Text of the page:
- Primary research (surveys, interviews, VoC communities)
Without asking your customers what matters the most for them, you risk overlooking some touchpoints (like word of mouth or exposure to awareness campaigns) or overestimate the impact of the touchpoints, in which you invest the most (like attending conferences).
Lead-Attribution Models: Use Cases
Let’s consider a few examples for you to get a better idea of the lead attribution process.
Customer Journey in B2C
Say you are a fashion retailer. You invest in a top-notch design on your website that provides excellent customer experience, follow the latest SEO trends to rank high in SERP, do SMM and email marketing, and launch occasional holiday advertising campaigns.
Analyzing your Valentine’s Day marketing campaign at the end of February, you may draw some insight into how effective the campaign was and which channel and ad worked best in terms of conversion.
But does this one campaign account for all the customers your company has? No.
To see a bigger picture of why and how people become your customers and optimize the sales process accordingly, you need to use a lead attribution model.
If a person converted after clicking an ad on Valentine’s day (opportunity creation touchpoint), it would be wrong to assume the first visit to your website was a key event leading to the purchase – considered so according to the first-touch attribution model. At the same time, using the last-touch attribution model and giving 100% of the credit to the ad click that finished in a purchase wrongly undermines the value of SEO, content marketing and relationship building.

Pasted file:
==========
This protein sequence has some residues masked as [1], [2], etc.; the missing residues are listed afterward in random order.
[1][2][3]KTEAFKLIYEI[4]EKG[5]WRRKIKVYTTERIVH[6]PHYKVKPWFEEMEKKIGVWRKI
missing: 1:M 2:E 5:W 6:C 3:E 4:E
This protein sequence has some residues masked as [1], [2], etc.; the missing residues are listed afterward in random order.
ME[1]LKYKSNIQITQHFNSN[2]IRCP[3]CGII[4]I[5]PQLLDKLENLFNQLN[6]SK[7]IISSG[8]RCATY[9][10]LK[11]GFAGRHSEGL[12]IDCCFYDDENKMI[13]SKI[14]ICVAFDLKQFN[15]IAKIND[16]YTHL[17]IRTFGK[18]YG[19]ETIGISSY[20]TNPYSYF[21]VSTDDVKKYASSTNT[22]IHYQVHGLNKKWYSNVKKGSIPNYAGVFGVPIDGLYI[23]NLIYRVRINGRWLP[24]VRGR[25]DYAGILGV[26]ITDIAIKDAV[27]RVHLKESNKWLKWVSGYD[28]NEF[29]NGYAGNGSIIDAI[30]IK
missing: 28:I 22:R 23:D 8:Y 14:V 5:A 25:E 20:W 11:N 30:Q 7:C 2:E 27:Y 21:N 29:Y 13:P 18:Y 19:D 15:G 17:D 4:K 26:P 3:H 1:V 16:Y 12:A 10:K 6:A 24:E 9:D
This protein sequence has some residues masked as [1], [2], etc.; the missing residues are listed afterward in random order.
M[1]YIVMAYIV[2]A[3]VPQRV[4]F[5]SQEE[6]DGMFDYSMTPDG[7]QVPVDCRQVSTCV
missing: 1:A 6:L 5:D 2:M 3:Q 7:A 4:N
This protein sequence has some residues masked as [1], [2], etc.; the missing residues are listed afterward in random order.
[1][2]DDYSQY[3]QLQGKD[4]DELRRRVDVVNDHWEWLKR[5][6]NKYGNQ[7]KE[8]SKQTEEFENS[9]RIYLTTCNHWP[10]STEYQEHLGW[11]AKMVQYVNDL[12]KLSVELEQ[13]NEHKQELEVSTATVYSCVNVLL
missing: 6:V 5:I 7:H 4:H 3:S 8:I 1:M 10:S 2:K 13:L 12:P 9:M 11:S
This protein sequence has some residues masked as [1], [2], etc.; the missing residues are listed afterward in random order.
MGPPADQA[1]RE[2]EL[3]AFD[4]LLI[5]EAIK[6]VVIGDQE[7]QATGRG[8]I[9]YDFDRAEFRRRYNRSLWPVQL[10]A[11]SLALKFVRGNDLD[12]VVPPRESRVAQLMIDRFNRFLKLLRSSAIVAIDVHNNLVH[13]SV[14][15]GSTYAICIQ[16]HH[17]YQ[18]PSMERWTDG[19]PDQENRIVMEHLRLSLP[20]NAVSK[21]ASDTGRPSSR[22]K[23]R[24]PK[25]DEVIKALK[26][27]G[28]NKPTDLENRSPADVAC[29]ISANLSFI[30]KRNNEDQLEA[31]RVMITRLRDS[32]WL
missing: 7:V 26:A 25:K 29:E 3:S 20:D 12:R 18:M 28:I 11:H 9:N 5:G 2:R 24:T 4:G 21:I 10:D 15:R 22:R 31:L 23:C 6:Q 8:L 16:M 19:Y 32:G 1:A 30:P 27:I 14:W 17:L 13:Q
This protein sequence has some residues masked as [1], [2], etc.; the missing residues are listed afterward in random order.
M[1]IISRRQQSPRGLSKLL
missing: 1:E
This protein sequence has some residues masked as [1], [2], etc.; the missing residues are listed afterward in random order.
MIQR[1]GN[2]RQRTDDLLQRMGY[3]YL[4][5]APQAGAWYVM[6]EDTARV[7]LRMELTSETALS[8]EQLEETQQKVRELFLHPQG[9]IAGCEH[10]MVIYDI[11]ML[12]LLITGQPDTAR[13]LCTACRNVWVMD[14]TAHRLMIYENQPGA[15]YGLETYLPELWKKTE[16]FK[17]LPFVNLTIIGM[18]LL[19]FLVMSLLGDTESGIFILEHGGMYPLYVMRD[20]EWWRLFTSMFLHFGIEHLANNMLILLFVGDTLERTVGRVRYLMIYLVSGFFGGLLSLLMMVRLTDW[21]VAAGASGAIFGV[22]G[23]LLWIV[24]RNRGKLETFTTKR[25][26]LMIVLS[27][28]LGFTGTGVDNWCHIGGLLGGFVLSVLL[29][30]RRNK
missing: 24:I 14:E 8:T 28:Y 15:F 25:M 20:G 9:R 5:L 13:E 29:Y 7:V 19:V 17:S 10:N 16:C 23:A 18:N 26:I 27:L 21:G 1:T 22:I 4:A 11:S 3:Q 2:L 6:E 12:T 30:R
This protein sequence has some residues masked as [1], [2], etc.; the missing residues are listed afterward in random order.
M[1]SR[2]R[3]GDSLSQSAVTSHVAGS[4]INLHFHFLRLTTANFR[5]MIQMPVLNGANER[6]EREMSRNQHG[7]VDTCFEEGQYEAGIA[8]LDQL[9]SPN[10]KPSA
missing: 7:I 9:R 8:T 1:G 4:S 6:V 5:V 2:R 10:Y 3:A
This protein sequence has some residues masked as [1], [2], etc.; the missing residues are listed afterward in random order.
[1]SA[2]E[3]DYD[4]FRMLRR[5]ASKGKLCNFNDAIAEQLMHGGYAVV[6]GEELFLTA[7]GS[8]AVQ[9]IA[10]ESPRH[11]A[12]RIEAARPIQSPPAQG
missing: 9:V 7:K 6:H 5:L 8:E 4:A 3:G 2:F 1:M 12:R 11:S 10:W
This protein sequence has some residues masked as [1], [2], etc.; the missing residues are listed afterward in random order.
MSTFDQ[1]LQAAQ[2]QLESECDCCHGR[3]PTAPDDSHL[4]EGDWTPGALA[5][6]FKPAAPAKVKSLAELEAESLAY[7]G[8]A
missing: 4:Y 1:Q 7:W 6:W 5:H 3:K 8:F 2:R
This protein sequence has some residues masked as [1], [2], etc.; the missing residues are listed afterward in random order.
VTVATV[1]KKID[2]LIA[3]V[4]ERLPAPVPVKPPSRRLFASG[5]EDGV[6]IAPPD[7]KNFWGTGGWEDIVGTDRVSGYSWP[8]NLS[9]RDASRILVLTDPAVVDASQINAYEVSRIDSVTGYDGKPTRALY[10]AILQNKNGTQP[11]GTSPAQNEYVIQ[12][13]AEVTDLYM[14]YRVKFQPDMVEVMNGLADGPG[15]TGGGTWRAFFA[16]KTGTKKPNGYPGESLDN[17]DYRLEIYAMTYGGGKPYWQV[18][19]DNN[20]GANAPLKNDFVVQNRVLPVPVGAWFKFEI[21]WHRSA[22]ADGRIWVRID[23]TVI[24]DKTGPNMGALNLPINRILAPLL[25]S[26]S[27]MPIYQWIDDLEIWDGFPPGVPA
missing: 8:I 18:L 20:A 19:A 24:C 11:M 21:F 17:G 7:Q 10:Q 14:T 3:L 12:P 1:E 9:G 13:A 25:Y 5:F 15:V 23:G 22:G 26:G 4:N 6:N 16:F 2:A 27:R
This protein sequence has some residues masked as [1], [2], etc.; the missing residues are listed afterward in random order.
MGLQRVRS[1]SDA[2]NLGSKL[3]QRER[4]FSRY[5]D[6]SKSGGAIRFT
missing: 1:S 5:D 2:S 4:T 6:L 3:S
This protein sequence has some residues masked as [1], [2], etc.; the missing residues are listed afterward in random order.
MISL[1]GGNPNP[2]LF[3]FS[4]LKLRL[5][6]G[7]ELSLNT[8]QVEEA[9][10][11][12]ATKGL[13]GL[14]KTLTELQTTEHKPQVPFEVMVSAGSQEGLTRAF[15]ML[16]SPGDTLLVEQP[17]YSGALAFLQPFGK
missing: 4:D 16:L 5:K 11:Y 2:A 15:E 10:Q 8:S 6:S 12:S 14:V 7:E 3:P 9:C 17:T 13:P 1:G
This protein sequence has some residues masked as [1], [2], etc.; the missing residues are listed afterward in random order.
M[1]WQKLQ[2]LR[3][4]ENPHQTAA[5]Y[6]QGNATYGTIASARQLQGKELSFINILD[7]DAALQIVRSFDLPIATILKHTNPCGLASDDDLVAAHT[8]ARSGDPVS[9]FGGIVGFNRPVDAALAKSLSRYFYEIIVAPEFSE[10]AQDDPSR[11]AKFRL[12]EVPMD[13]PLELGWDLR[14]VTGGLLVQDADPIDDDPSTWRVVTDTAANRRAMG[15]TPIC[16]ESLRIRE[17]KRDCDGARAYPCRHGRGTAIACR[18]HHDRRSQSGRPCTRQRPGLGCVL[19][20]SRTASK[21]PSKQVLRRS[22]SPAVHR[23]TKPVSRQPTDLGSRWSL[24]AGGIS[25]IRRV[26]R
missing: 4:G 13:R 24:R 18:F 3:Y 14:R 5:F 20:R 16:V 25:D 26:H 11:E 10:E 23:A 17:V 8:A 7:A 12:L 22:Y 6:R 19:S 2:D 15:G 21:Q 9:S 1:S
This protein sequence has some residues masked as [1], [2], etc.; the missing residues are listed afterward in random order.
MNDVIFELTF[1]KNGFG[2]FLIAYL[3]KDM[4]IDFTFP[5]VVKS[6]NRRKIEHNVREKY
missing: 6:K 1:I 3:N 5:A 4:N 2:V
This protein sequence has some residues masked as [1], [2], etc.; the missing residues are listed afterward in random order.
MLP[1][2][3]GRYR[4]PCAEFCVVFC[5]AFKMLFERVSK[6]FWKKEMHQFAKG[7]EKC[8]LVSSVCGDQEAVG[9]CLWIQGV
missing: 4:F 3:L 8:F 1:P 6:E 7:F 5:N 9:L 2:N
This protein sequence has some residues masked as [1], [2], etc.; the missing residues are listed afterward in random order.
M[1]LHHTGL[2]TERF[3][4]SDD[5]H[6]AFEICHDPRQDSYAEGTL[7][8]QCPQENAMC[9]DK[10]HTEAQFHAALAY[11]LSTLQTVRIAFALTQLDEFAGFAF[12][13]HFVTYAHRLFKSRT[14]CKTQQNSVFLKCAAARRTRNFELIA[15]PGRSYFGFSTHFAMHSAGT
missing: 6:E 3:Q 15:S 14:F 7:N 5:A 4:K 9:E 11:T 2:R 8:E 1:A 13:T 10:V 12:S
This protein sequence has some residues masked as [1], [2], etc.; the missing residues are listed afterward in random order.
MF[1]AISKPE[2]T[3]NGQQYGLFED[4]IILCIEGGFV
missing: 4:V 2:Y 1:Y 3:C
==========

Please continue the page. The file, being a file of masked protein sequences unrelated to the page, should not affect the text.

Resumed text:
Here, it would be sound to use a W-shape model or time decay attribution model: assign more value to the most recent marketing campaign giving some credit to previous successful efforts to attract a customer too.
If you use retargeting to target those who clicked an ad but did not buy, better consider a full path or a custom model accounting for it.
At the same time, some fashion retailers that leverage m-commerce might see the mobile app download as one key touchpoint and rightly use a one-touch model for lead attribution.
B2B Customer Journey
A customer journey in a B2B industry tells a different story, and none of one-touch lead attribution models might work well in it, as buying cycles are long and affected by multiple stakeholders.
Again, market research is needed to determine meaningful touchpoints. Still, a good idea might be to assign the most value to lead creation and opportunity creation touchpoints and distribute the remaining value to all other meaningful touchpoints (first encounter with a brand, company research and background check, sales team follow-ups, etc.).
You cannot control anything you are not aware of, so keeping track of marketing statistics like a SERP position, the number of followers, or cost per click for an ad campaign is a must. However, do not fall into the trap of generating statistics for the sake of statistics. The desire to keep up to the Joneses and follow all conceivable best practices in terms of marketing can result in a wrong focus and unjustified expenses.
Instead, use lead attribution to help you focus on what is meaningful, answer strategic questions, and make marketing budget decisions.